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Armenia: Analysis From Washington -- Another Shock On Caucasus Faultline

  • Paul Goble

Washington, 29 October 1999 (RFE/RL) -- The assassination of Armenian Prime Minister Vazgen Sarkissian Wednesday further destabilizes one of the most unstable regions of the world.

It undercuts recent progress toward a deal between his country and Azerbaijan on the disputed region of Nagorno-Karabakh. It casts doubt on the future of the Baku-Ceyhan pipeline intended to carry Caspian basin oil to the West. And it raises questions about the reordering of security arrangements in an area now being shaken by the Russian advance into Chechnya.

A group of gunmen on Wednesday entered the Armenian parliament and opened fire on Prime Minister Sarkissian as well as other deputies. Claiming that Sarkissian had denied the Armenian people the chance to freely elect their own government, the gunmen demanded that Armenian President Robert Kocharian meet with them.

This assassination will have an enormous impact on an Armenian society that has suffered a variety of catastrophes in the last decade, but it is certain to have even greater and more explosive consequences for the Caucasus as a whole and hence for a variety of outside powers.

First of all, Sarkissian's passing makes it much less likely that Kocharian and his Azerbaijani counterpart Heidar Aliyev will be able to successfully conclude their talks about the future of Nagorno-Karabakh anytime soon. In both countries, many people oppose progress the two of them have made recently toward a new status for that predominantly Armenian enclave, which has been part of Azerbaijan since the 1920s.

Azerbaijani opposition parties have signaled that they oppose any concessions to Yerevan, and two of Aliyev's senior foreign policy aides have left in recent weeks, leading to speculation that there is dissent within Aliyev's own administration over his efforts to reach an agreement. And now, with the death of Sarkissian, Kocharian loses a powerful ally who could have helped him sell an accord to Armenians suspicious of any agreement with Azerbaijan.

Consequently, hopes that the two presidents would sign an agreement soon, hopes that had attracted U.S. Deputy Secretary of State Strobe Talbott to Yerevan on the very day Sarkissian was killed, now appear to have dimmed considerably.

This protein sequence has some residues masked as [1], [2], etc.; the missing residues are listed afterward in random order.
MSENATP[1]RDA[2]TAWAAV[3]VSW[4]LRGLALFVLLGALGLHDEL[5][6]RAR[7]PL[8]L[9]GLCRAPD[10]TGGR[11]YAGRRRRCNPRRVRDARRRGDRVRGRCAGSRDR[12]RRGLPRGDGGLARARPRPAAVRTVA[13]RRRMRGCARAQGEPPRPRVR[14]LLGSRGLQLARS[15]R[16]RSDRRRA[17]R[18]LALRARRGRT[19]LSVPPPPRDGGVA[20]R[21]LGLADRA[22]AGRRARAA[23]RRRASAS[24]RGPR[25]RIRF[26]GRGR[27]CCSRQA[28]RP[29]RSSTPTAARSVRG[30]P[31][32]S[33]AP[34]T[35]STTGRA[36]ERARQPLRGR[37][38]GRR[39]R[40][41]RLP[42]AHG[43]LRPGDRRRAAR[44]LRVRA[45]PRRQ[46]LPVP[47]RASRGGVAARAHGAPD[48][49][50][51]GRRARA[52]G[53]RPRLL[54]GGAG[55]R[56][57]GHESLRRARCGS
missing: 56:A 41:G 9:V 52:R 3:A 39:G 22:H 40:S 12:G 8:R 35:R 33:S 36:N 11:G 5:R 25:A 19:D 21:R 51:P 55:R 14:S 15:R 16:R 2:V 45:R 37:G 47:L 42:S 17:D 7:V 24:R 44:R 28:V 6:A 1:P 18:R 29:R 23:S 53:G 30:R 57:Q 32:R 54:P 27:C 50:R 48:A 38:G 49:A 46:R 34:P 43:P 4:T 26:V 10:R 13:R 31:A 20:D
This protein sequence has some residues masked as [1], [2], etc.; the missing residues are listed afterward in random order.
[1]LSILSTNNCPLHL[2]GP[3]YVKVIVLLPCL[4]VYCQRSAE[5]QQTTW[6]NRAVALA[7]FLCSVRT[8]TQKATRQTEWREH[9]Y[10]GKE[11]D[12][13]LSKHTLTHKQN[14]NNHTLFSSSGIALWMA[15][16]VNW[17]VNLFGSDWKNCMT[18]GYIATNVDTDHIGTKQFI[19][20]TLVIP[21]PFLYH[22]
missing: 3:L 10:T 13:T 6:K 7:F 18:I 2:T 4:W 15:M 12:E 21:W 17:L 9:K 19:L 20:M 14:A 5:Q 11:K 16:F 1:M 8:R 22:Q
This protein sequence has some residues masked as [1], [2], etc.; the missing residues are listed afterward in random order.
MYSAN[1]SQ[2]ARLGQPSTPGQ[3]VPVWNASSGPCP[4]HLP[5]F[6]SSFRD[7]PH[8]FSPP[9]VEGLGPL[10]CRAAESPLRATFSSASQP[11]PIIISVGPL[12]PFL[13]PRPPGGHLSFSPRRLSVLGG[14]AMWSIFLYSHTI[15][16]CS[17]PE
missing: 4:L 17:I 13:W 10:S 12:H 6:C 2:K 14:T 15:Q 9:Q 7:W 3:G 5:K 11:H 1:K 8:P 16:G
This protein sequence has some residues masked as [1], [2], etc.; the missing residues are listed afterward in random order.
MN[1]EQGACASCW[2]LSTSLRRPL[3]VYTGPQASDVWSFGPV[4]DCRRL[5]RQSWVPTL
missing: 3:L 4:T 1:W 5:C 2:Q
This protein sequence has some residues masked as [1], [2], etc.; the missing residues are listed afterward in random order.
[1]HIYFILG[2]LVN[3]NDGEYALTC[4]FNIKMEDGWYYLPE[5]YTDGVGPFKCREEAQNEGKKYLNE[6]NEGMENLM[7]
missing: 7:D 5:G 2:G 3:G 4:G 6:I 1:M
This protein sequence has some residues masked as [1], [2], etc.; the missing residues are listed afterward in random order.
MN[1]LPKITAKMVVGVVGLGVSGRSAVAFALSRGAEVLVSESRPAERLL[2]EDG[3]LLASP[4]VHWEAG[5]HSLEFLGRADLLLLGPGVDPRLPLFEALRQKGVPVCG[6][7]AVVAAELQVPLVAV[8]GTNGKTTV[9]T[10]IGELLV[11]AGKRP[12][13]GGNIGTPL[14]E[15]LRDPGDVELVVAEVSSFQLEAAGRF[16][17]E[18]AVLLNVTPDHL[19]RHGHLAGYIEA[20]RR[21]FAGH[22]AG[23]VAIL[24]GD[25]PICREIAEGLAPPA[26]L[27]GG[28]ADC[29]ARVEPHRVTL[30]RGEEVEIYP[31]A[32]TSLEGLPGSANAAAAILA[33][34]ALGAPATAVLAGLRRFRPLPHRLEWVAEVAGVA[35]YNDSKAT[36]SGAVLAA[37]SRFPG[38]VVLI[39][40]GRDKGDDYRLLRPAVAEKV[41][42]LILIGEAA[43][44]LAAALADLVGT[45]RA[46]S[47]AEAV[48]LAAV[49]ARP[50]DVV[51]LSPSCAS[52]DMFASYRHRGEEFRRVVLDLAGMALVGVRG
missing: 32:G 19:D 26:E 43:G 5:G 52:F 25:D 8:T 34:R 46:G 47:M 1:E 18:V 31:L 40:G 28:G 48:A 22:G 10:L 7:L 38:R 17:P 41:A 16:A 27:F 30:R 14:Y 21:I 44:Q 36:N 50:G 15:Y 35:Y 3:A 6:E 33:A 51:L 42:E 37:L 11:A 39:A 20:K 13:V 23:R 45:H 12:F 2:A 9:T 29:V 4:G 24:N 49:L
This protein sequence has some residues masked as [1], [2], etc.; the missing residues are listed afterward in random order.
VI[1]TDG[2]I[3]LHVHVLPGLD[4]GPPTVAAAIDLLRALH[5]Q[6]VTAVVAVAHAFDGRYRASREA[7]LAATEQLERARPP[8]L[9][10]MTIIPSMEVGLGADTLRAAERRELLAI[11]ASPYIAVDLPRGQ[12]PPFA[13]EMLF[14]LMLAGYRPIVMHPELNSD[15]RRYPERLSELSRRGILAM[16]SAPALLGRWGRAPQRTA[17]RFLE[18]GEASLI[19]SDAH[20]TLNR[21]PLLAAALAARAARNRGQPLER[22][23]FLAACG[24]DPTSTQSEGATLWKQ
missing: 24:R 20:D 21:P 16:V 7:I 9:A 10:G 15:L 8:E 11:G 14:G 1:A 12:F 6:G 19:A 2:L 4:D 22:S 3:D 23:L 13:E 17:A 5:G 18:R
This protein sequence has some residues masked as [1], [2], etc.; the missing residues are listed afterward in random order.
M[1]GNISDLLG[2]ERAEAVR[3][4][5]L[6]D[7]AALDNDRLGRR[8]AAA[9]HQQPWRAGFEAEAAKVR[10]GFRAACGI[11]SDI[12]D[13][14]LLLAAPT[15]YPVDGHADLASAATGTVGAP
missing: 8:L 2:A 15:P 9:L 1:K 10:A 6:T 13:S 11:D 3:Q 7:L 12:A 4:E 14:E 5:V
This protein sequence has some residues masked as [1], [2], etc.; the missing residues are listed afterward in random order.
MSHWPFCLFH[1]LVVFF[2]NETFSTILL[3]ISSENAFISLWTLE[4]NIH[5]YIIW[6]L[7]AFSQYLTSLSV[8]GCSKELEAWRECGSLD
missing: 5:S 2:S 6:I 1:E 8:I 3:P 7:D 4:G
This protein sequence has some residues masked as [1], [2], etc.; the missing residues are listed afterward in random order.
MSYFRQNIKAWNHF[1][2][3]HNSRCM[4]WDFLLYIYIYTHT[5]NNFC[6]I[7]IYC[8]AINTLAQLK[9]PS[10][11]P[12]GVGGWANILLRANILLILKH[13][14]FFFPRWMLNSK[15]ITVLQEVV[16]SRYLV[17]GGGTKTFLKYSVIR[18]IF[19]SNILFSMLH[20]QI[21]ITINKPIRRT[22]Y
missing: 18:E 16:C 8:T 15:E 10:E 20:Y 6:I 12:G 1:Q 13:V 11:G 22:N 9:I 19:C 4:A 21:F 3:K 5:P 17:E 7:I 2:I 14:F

Sarkassian's assassination is also likely to have an impact on plans for the construction of the Baku-Ceyhan pipeline backed by the United States and Turkey but opposed by the Russian Federation.

Last week, Turkey announced that it had arranged financing for this enormously expensive route, one that would allow the countries of the Caspian Sea basin to export their oil to the West without having to send it through Russia. Such a routing, governments in that region have argued, would be significant both economically and geopolitically, helping these countries to earn their way in the world and allowing them to get out from under Russian control.

Despite American support, this project already has suffered repeated delays, many of them related to concerns about just how stable the Caucasus as a whole is. By raising the specter of ever greater instability, the assassination of Sarkissian will only increase those concerns, particularly in the current run-up to the OSCE summit in Istanbul next month. And such concerns may further push back possible financing and the ultimate completion of this route, with all the political and economic consequences that would have.

As significant as that development could be, Sarkissian's assassination could trigger a much larger reordering of the geopolitical order in the Caucasus and in the balance between East and West. Regional instability highlighted by Moscow's campaign against Chechnya has prompted many people in each of these countries to reconsider the arrangements they have made and even more led representatives of outside powers to think about whether any arrangements they may have made are likely to last.

In recent years, Armenia has closely allied itself with Moscow on many issues, while Azerbaijan and Georgia have successfully sought much closer ties with the West in general and the United States in particular. But there are indications in each of the capitals that some officials, either on their own or under pressure from outsiders, may be reconsidering such arrangements in whole or in part. Sarkissian's death will only give additional impetus to such thinking.

And at the same time, many outside powers -- Russia, the United States, Turkey, and Iran, to name the most heavily involved in this region -- are certain to see this new indication of instability in the Caucasus as something they can exploit for their own purposes, as something that others may try to exploit, or as an indication that no side is likely to be successful in doing so anytime soon.

More than most nations, Armenians have had to deal with the consequences of being in a geological fracture zone. Now, Sarkissian's assassination is a clear reminder to them and to everyone else that they live along a political faultline as well.